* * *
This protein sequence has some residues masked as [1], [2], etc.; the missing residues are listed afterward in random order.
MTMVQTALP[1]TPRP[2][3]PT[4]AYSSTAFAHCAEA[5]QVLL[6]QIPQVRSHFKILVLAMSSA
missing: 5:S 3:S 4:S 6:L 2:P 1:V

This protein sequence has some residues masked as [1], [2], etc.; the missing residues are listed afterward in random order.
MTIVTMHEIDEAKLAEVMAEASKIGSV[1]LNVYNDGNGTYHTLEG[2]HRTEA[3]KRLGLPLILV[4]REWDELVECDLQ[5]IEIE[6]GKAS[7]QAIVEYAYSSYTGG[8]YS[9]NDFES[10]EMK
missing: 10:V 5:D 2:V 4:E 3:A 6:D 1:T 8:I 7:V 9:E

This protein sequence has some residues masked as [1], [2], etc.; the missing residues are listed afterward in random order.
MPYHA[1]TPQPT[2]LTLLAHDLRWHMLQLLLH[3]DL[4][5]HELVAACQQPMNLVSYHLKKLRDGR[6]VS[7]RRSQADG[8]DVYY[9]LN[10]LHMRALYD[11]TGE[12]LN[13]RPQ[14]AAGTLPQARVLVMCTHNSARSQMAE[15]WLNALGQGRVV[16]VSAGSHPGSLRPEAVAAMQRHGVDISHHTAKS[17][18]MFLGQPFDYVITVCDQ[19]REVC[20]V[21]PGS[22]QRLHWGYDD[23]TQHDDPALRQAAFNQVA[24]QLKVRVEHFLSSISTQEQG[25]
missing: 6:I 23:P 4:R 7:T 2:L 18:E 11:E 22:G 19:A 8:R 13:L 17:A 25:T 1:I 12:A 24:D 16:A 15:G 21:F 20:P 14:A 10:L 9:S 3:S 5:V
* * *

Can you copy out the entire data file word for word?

This protein sequence has some residues masked as [1], [2], etc.; the missing residues are listed afterward in random order.
MTMVQTALP[1]TPRP[2][3]PT[4]AYSSTAFAHCAEA[5]QVLL[6]QIPQVRSHFKILVLAMSSA
missing: 5:S 3:S 4:S 6:L 2:P 1:V

This protein sequence has some residues masked as [1], [2], etc.; the missing residues are listed afterward in random order.
MTIVTMHEIDEAKLAEVMAEASKIGSV[1]LNVYNDGNGTYHTLEG[2]HRTEA[3]KRLGLPLILV[4]REWDELVECDLQ[5]IEIE[6]GKAS[7]QAIVEYAYSSYTGG[8]YS[9]NDFES[10]EMK
missing: 10:V 5:D 2:V 4:E 3:A 6:D 1:T 8:I 7:V 9:E

This protein sequence has some residues masked as [1], [2], etc.; the missing residues are listed afterward in random order.
MPYHA[1]TPQPT[2]LTLLAHDLRWHMLQLLLH[3]DL[4][5]HELVAACQQPMNLVSYHLKKLRDGR[6]VS[7]RRSQADG[8]DVYY[9]LN[10]LHMRALYD[11]TGE[12]LN[13]RPQ[14]AAGTLPQARVLVMCTHNSARSQMAE[15]WLNALGQGRVV[16]VSAGSHPGSLRPEAVAAMQRHGVDISHHTAKS[17][18]MFLGQPFDYVITVCDQ[19]REVC[20]V[21]PGS[22]QRLHWGYDD[23]TQHDDPALRQAAFNQVA[24]QLKVRVEHFLSSISTQEQG[25]
missing: 6:I 23:P 4:R 7:T 2:L 18:E 11:E 22:G 19:A 8:R 13:L 17:A 25:T 1:I 12:A 24:D 16:A 15:G 21:F 20:P 14:A 10:L 9:S 3:S 5:V